Problem with Bose-Einstein Condensation

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  • Thread starter ShayanJ
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  • #1
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In section 7.1 of his statistical mechanics, Pathria derives the formula ## N_e=V\frac{(2\pi m k T)^{\frac 3 2}}{h^3}g_{\frac 3 2}(z) ## where ## \displaystyle g_{\frac 3 2}(z)=\sum_{l=1}^\infty \frac{z^l}{l^{\frac 3 2}} ## and ## z=e^{\frac \mu {kT}} ##. This formula gives the number of particles that are not in the ground state w.r.t. the temperature.
The maximum of ## g_{\frac 3 2}(z) ## happens at ## z=1 ## and is equal to ## \zeta(\frac 3 2) ##. So whenever ## z=1 ##, ## N_e ## reaches its maximum and any other particle has to go to the ground state and ## z=1 ## happens at any ## T<T_c ##.
My problem is with ## T>T_c ##. I can calculate ## N_e ## for any temperature which gives me the capacity of the excited states at the given temperature. Now I put ## N>N_e ## particles in the energy levels and so the excited states become full and the rest of the particles have to go to the ground state and I get Bose-Einstein condensation again, this time for ## T>T_c ## which can't be right because we're supposed to have condensation only for ## T<T_c ##.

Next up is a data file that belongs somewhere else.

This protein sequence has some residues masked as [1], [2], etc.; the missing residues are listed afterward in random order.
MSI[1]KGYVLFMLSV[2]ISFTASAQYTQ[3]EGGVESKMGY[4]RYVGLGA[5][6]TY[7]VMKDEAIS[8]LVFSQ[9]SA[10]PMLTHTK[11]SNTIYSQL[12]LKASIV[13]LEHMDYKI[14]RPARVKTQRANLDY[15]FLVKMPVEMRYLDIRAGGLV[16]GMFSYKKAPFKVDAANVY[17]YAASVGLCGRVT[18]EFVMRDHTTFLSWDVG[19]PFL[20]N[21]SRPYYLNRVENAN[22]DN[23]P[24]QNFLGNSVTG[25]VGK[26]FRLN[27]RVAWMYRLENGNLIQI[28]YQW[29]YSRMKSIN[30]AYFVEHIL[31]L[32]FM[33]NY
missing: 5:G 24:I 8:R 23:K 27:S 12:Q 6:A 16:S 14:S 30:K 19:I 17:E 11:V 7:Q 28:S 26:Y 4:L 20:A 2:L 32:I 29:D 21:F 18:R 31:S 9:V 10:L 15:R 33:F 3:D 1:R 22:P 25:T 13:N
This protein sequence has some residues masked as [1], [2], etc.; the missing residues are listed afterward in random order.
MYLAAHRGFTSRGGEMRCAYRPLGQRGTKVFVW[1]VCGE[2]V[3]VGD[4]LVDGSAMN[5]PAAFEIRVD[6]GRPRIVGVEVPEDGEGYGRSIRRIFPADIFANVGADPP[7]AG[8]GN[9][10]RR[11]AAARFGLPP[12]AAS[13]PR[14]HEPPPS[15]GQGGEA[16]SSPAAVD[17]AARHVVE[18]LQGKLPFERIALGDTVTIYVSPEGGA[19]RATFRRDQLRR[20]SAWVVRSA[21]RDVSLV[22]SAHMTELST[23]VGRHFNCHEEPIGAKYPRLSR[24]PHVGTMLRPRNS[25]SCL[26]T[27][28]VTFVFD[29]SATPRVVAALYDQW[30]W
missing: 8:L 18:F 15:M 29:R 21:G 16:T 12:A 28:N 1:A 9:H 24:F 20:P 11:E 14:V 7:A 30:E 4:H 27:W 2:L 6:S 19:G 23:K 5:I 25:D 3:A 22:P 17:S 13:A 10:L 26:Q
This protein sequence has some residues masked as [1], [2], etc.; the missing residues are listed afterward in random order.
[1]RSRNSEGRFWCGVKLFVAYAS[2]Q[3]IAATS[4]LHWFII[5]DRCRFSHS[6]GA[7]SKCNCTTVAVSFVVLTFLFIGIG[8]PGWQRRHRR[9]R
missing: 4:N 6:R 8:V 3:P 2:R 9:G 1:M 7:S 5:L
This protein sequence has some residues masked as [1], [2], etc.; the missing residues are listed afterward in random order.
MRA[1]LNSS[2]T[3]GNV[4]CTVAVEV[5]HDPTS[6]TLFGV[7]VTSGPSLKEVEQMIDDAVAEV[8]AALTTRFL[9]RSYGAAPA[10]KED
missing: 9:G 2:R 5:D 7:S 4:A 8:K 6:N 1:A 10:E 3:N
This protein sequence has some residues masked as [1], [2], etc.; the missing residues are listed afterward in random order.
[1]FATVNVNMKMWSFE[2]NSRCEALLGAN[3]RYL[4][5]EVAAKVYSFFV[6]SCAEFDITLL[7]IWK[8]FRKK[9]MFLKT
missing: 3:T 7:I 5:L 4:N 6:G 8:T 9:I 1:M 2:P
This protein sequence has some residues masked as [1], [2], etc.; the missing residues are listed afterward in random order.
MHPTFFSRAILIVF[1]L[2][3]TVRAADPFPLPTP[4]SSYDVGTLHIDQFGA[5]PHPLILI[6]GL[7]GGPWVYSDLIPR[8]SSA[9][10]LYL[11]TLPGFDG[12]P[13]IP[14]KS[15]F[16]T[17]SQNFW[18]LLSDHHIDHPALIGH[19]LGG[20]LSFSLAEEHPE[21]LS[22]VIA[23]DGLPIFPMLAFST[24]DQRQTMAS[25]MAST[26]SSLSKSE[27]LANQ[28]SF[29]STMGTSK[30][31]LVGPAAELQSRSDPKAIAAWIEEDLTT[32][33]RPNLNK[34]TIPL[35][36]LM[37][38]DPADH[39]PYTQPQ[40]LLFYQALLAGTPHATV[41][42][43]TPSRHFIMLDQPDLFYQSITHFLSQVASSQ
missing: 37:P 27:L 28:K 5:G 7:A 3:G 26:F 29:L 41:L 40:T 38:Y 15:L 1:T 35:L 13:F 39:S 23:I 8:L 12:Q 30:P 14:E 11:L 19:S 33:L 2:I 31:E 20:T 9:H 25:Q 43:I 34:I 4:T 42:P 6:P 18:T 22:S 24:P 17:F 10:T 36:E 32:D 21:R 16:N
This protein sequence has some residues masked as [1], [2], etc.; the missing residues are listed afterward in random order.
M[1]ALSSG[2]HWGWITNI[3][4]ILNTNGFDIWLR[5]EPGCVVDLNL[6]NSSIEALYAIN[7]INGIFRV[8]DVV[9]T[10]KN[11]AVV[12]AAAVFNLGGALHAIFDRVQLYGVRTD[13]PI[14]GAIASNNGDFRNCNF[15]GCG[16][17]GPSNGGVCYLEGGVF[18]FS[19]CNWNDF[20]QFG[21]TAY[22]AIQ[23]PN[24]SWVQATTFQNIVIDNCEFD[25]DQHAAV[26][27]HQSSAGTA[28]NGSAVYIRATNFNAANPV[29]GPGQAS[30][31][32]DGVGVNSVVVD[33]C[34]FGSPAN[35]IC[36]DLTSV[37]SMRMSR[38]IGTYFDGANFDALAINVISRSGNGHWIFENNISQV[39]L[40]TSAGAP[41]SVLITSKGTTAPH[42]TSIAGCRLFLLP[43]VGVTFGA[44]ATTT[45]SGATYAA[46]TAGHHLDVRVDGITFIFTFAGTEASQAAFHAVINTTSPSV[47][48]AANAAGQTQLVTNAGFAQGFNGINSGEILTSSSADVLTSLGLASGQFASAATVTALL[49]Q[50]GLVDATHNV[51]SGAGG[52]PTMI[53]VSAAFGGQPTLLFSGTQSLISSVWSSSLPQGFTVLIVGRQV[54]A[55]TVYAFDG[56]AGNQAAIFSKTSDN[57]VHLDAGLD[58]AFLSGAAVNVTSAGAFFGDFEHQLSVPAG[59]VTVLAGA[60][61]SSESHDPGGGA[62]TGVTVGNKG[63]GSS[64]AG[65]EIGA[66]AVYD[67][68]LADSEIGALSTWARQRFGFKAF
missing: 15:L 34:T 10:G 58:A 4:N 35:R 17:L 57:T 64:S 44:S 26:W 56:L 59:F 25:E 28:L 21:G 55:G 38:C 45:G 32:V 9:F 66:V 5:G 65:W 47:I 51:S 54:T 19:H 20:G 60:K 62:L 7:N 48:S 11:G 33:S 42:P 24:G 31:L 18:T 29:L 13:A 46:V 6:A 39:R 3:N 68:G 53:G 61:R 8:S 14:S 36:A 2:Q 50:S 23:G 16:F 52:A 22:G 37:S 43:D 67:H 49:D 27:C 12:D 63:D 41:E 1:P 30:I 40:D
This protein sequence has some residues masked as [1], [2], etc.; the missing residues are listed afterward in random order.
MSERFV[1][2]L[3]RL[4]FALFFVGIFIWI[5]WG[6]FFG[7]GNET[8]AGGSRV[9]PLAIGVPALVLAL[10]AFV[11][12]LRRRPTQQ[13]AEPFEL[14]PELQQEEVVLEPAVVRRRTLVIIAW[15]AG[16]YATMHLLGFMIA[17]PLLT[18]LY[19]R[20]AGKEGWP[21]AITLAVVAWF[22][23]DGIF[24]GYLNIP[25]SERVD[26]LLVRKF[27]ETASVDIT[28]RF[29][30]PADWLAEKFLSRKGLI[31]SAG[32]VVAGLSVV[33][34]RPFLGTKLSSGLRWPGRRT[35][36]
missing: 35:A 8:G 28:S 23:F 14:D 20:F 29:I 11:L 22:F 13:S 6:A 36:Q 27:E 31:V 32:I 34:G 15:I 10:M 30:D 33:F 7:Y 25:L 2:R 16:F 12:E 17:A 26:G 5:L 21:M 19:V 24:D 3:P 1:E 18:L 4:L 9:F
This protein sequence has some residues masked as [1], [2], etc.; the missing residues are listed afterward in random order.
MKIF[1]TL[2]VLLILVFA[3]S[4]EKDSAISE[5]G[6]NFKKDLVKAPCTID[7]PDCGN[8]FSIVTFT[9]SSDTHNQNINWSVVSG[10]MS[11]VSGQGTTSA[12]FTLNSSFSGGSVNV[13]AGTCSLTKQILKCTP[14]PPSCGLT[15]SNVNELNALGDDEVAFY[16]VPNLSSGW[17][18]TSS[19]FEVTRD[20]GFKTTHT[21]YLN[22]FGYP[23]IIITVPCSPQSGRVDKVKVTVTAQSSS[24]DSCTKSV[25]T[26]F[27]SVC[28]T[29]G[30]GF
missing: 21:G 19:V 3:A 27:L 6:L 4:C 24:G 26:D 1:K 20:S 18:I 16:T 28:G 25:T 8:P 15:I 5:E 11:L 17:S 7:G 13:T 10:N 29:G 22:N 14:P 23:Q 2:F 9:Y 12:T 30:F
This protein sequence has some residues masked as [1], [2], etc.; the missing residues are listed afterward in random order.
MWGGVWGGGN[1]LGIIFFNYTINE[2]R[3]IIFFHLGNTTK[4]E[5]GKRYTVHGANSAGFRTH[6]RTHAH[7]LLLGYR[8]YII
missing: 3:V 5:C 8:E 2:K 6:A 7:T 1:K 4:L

What's wrong here?
Thanks
 

Answers and Replies

  • #2
954
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The critical temperature is dependent on the particle density, so if you keep the volume constant and add more particles, ##T_{c}## is going to change as well.
 
  • #3
2,791
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Yeah, good point. Thanks.
 

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